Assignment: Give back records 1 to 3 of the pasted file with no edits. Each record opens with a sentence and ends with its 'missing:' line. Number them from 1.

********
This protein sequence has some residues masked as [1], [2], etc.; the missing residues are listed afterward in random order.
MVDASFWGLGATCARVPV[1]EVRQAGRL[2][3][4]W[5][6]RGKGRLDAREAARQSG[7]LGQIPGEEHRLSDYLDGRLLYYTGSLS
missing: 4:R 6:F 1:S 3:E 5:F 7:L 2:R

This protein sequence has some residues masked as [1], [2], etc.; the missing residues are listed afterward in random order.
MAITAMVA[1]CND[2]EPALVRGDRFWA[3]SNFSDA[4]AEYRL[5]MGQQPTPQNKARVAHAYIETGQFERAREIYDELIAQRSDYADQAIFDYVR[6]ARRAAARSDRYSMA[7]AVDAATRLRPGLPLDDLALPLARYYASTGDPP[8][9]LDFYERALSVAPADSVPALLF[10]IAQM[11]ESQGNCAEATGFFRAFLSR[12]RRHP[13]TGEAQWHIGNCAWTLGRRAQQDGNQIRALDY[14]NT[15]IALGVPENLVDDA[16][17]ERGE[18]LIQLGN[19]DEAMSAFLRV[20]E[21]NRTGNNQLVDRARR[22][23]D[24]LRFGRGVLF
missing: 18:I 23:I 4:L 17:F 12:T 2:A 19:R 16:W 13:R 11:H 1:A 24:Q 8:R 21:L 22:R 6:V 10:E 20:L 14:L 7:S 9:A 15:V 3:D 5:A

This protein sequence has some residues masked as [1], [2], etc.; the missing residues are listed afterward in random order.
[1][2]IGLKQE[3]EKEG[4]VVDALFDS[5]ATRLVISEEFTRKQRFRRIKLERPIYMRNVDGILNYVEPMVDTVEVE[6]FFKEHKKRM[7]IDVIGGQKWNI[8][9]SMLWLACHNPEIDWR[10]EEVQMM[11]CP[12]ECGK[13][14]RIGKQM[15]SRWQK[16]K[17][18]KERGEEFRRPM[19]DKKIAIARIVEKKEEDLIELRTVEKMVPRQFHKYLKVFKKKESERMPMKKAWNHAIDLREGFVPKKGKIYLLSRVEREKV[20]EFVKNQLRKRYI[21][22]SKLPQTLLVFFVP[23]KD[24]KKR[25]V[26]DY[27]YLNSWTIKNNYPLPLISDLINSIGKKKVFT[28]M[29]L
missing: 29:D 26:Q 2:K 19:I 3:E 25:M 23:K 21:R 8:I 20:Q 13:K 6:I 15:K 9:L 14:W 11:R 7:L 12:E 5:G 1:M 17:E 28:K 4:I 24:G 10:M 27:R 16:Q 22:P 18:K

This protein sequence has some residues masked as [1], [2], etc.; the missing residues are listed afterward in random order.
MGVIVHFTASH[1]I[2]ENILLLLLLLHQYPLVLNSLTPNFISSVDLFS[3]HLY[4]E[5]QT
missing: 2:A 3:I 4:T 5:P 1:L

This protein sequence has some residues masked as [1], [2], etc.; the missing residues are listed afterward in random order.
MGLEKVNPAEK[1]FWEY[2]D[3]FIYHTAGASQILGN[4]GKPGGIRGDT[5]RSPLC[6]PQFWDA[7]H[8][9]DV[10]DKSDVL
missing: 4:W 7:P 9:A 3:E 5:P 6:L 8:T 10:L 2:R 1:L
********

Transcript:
This protein sequence has some residues masked as [1], [2], etc.; the missing residues are listed afterward in random order.
MVDASFWGLGATCARVPV[1]EVRQAGRL[2][3][4]W[5][6]RGKGRLDAREAARQSG[7]LGQIPGEEHRLSDYLDGRLLYYTGSLS
missing: 4:R 6:F 1:S 3:E 5:F 7:L 2:R

This protein sequence has some residues masked as [1], [2], etc.; the missing residues are listed afterward in random order.
MAITAMVA[1]CND[2]EPALVRGDRFWA[3]SNFSDA[4]AEYRL[5]MGQQPTPQNKARVAHAYIETGQFERAREIYDELIAQRSDYADQAIFDYVR[6]ARRAAARSDRYSMA[7]AVDAATRLRPGLPLDDLALPLARYYASTGDPP[8][9]LDFYERALSVAPADSVPALLF[10]IAQM[11]ESQGNCAEATGFFRAFLSR[12]RRHP[13]TGEAQWHIGNCAWTLGRRAQQDGNQIRALDY[14]NT[15]IALGVPENLVDDA[16][17]ERGE[18]LIQLGN[19]DEAMSAFLRV[20]E[21]NRTGNNQLVDRARR[22][23]D[24]LRFGRGVLF
missing: 18:I 23:I 4:L 17:F 12:T 2:A 19:R 16:W 13:R 11:H 1:A 24:Q 8:R 21:L 22:R 6:V 10:E 20:L 14:L 7:S 9:A 15:V 3:D 5:A

This protein sequence has some residues masked as [1], [2], etc.; the missing residues are listed afterward in random order.
[1][2]IGLKQE[3]EKEG[4]VVDALFDS[5]ATRLVISEEFTRKQRFRRIKLERPIYMRNVDGILNYVEPMVDTVEVE[6]FFKEHKKRM[7]IDVIGGQKWNI[8][9]SMLWLACHNPEIDWR[10]EEVQMM[11]CP[12]ECGK[13][14]RIGKQM[15]SRWQK[16]K[17][18]KERGEEFRRPM[19]DKKIAIARIVEKKEEDLIELRTVEKMVPRQFHKYLKVFKKKESERMPMKKAWNHAIDLREGFVPKKGKIYLLSRVEREKV[20]EFVKNQLRKRYI[21][22]SKLPQTLLVFFVP[23]KD[24]KKR[25]V[26]DY[27]YLNSWTIKNNYPLPLISDLINSIGKKKVFT[28]M[29]L
missing: 29:D 26:Q 2:K 19:I 3:E 25:M 23:K 21:R 8:I 20:Q 13:K 6:I 15:K 9:L 14:W 11:R 7:L 12:E 5:G 1:M 17:E 28:K 4:I 24:G 10:M 27:R 16:Q 22:P 18:K